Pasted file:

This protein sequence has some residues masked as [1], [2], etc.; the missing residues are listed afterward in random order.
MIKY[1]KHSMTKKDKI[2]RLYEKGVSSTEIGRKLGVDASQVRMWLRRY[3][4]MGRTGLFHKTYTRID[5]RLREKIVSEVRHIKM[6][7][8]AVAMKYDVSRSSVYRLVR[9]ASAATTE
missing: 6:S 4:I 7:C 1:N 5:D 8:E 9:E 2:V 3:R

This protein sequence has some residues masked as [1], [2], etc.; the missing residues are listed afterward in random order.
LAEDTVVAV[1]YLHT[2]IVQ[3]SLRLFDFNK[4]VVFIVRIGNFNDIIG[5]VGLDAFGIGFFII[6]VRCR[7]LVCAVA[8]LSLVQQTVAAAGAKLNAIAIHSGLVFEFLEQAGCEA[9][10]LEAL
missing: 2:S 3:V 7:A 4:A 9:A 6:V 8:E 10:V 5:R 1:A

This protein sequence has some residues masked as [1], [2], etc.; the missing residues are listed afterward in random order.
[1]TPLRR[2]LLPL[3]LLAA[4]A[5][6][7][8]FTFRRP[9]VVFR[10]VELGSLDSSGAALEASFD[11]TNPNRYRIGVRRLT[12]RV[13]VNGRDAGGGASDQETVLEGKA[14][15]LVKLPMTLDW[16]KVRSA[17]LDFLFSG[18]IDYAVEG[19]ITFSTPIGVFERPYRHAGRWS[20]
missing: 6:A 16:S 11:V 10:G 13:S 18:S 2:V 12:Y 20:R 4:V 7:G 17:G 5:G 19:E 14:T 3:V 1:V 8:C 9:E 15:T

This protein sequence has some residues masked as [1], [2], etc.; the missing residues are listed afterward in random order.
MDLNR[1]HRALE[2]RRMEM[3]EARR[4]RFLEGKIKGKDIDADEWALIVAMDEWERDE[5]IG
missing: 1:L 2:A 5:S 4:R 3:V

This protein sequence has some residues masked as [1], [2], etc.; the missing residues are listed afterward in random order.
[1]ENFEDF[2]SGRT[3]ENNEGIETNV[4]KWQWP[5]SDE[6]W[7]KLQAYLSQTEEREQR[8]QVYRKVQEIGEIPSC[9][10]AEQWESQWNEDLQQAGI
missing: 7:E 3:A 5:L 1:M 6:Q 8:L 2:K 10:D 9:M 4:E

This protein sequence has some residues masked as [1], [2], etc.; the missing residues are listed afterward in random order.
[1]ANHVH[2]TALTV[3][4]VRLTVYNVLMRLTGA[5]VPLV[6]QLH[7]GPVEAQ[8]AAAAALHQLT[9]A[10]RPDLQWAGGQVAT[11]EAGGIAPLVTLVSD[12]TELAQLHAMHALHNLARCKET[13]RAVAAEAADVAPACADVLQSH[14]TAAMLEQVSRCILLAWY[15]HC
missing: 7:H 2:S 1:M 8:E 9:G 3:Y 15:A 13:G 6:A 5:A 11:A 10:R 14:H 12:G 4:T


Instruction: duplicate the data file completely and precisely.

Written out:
This protein sequence has some residues masked as [1], [2], etc.; the missing residues are listed afterward in random order.
MIKY[1]KHSMTKKDKI[2]RLYEKGVSSTEIGRKLGVDASQVRMWLRRY[3][4]MGRTGLFHKTYTRID[5]RLREKIVSEVRHIKM[6][7][8]AVAMKYDVSRSSVYRLVR[9]ASAATTE
missing: 6:S 4:I 7:C 1:N 5:D 8:E 9:E 2:V 3:R

This protein sequence has some residues masked as [1], [2], etc.; the missing residues are listed afterward in random order.
LAEDTVVAV[1]YLHT[2]IVQ[3]SLRLFDFNK[4]VVFIVRIGNFNDIIG[5]VGLDAFGIGFFII[6]VRCR[7]LVCAVA[8]LSLVQQTVAAAGAKLNAIAIHSGLVFEFLEQAGCEA[9][10]LEAL
missing: 2:S 3:V 7:A 4:A 9:A 6:V 8:E 10:V 5:R 1:A

This protein sequence has some residues masked as [1], [2], etc.; the missing residues are listed afterward in random order.
[1]TPLRR[2]LLPL[3]LLAA[4]A[5][6][7][8]FTFRRP[9]VVFR[10]VELGSLDSSGAALEASFD[11]TNPNRYRIGVRRLT[12]RV[13]VNGRDAGGGASDQETVLEGKA[14][15]LVKLPMTLDW[16]KVRSA[17]LDFLFSG[18]IDYAVEG[19]ITFSTPIGVFERPYRHAGRWS[20]
missing: 6:A 16:S 11:V 10:G 13:S 18:S 2:V 12:Y 20:R 4:V 7:G 17:G 5:G 19:E 14:T 3:V 1:V 8:C 9:E 15:T

This protein sequence has some residues masked as [1], [2], etc.; the missing residues are listed afterward in random order.
MDLNR[1]HRALE[2]RRMEM[3]EARR[4]RFLEGKIKGKDIDADEWALIVAMDEWERDE[5]IG
missing: 1:L 2:A 5:S 4:R 3:V

This protein sequence has some residues masked as [1], [2], etc.; the missing residues are listed afterward in random order.
[1]ENFEDF[2]SGRT[3]ENNEGIETNV[4]KWQWP[5]SDE[6]W[7]KLQAYLSQTEEREQR[8]QVYRKVQEIGEIPSC[9][10]AEQWESQWNEDLQQAGI
missing: 7:E 3:A 5:L 1:M 6:Q 8:L 2:K 10:D 9:M 4:E

This protein sequence has some residues masked as [1], [2], etc.; the missing residues are listed afterward in random order.
[1]ANHVH[2]TALTV[3][4]VRLTVYNVLMRLTGA[5]VPLV[6]QLH[7]GPVEAQ[8]AAAAALHQLT[9]A[10]RPDLQWAGGQVAT[11]EAGGIAPLVTLVSD[12]TELAQLHAMHALHNLARCKET[13]RAVAAEAADVAPACADVLQSH[14]TAAMLEQVSRCILLAWY[15]HC
missing: 7:H 2:S 1:M 8:E 9:G 3:Y 15:A 13:G 6:A 5:A 11:A 10:R 14:H 12:G 4:T